September 2016
Volume 57, Issue 12
Open Access
ARVO Annual Meeting Abstract  |   September 2016
Vision impairment in highly myopic eyes without ocular pathology: the ZOC-BHVI High Myopia Study
Author Affiliations & Notes
  • Monica Jong
    Brien Holden Vision, Sydney, New South Wales, Australia
  • Padmaja Sankaridurg
    Brien Holden Vision, Sydney, New South Wales, Australia
    Optometry and Vision Science, UNSW, Sydney, New South Wales, Australia
  • Serge Resnikoff
    Brien Holden Vision, Sydney, New South Wales, Australia
    Optometry and Vision Science, UNSW, Sydney, New South Wales, Australia
  • Wayne Li
    Brien Holden Vision, Sydney, New South Wales, Australia
  • Kovin Shunmugam Naidoo
    Brien Holden Vision, Sydney, New South Wales, Australia
    Optometry and Vision Science, UNSW, Sydney, New South Wales, Australia
  • Mingguang He
    Ophthalmology, Zhongshan Ophthalmic Centre, Guangzhou, Guangdong, China
  • Footnotes
    Commercial Relationships   Monica Jong, None; Padmaja Sankaridurg, None; Serge Resnikoff, None; Wayne Li, None; Kovin Naidoo, None; Mingguang He, None
  • Footnotes
    Support  None
Investigative Ophthalmology & Visual Science September 2016, Vol.57, 2470. doi:
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      Monica Jong, Padmaja Sankaridurg, Serge Resnikoff, Wayne Li, Kovin Shunmugam Naidoo, Mingguang He; Vision impairment in highly myopic eyes without ocular pathology: the ZOC-BHVI High Myopia Study. Invest. Ophthalmol. Vis. Sci. 2016;57(12):2470.

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      © ARVO (1962-2015); The Authors (2016-present)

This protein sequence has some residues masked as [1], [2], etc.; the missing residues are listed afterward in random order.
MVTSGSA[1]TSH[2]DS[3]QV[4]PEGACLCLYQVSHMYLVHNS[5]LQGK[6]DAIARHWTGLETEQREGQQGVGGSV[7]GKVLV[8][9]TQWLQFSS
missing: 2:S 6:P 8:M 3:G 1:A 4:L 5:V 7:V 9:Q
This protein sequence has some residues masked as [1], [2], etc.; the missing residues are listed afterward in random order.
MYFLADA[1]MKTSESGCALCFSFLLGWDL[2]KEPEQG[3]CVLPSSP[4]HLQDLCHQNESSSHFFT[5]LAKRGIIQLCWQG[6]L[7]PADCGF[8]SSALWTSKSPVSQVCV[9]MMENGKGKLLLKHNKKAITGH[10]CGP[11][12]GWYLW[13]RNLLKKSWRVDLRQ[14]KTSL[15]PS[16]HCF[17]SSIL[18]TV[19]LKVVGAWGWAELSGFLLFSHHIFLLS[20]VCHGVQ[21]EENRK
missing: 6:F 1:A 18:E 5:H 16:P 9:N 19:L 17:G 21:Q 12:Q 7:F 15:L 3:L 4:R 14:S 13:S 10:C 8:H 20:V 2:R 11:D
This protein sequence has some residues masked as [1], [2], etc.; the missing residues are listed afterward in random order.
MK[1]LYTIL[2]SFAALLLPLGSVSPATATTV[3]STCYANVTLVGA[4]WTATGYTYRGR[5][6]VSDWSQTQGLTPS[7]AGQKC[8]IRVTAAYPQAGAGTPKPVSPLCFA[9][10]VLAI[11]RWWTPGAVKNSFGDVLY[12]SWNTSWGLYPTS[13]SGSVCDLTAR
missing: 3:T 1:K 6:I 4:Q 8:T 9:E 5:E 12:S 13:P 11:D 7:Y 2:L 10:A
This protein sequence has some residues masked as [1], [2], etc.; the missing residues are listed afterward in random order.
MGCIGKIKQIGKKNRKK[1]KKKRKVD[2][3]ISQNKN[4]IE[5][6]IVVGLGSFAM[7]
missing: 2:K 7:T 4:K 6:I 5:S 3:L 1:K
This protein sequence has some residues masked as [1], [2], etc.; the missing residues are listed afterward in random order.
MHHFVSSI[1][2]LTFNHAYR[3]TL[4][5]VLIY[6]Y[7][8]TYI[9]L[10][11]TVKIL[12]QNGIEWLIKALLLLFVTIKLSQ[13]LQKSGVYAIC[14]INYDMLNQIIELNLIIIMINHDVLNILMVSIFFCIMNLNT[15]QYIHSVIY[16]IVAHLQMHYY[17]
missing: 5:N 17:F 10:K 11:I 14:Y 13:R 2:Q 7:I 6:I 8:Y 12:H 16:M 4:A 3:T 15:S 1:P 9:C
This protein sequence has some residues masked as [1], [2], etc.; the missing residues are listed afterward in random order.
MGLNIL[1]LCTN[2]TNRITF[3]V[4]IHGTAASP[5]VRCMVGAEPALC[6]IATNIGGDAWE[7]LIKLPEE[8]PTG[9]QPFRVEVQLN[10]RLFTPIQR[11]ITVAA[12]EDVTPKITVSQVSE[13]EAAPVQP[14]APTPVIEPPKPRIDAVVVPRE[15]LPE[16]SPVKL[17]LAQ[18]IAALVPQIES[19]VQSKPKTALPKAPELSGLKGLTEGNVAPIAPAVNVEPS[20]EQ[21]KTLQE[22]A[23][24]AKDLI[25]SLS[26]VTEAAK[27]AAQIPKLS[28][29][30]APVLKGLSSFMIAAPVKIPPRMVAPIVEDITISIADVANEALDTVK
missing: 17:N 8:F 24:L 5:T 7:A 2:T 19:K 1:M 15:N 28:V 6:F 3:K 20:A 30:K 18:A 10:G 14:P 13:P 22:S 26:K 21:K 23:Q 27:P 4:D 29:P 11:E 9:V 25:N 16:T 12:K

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Abstract

Purpose : To investigate the association of refractive error and axial length with vision impairment in in highly myopic eyes without ocular pathology.

Methods : Six hundred and forty six individuals without ocular pathology were enrolled in the ongoing ZOC-BHVI high myopia study at the Zhongshan Ophthalmic Centre, Guangzhou, China. Participants aged 7 to 63 with myopia of -6.00D or worse (both eyes) underwent a full eye examination. Both eyes were considered. Baseline measurements taken were: visual acuities (VA), autorefraction (mostly cycloplegic) and axial length (AL). Eyes were categorised according to best corrected spectacle VA as: no vision impairment (VI) (≥ 20/20); mild VI (<20/20 to ≥20/60); moderate VI(<20/60 to ≥20/200); severe VI (<20/200 to ≥20/400); and blindness (<20/400). The percentage of eyes in each category were calculated as a function of age, spherical equivalent refractive error (SEQ), and AL. Multiple linear regression was used to test for significance (p<0.05).

Results : The mean age of the group was 20.0 ± 9.3 years and 52% were female. The mean SEQ was -8.7 ± 2.9D (range -6.00 to -40.00D) and mean AL was 27.2 ± 1.4mm (range 23 to 32mm). With respect to VA, 63.3% (n = 818) had no VI, 35.1% (n = 454) had mild VI, 1.2% (n=16) had moderate VI and 0.3% (n=4) had severe VI. There were no cases of blindness. Percent of eyes with mild VI increased with increasing SEQ and was: 14.1% for -6.00< SEQ ≤-7.00 D; 22.8% for -7.00 D< SEQ ≤-8.00 D; and 84.3% -15.00 D< SEQ ≤-40.00 D. A small percentage of eyes experienced moderate VI at SEQ ≤-10.00 D and severe VI at ≤-12.00 D. Similar to that seen with increasing SEQ, percentage of eyes with mild VI increased with increasing AL: 27.5% for 23 mm≤ AL < 26 mm; 24.9% for AL 26 mm≤ AL <27 mm and increasing to 77.4% for 30 mm≤ AL <32 mm. The greatest occurrence of mild VI was seen in those ≤20 years (23.4%). Vision impairment was significantly associated with the SEQ (p <0.0001) and AL (p <0.0001) but not associated with age (p=0.89).

Conclusions : In this group of high myopeswith no obvious retinal pathology, a significant percentage of eyes had mild VI especially at high levels of SEQ and longer AL. The reasons for the VI are unknown and remain to be explored, possible reasons include one or both: a) minification with spectacle lenses and, b) high myopia associated with retinal stretching leading to increased spacing between cone cells.

This is an abstract that was submitted for the 2016 ARVO Annual Meeting, held in Seattle, Wash., May 1-5, 2016.

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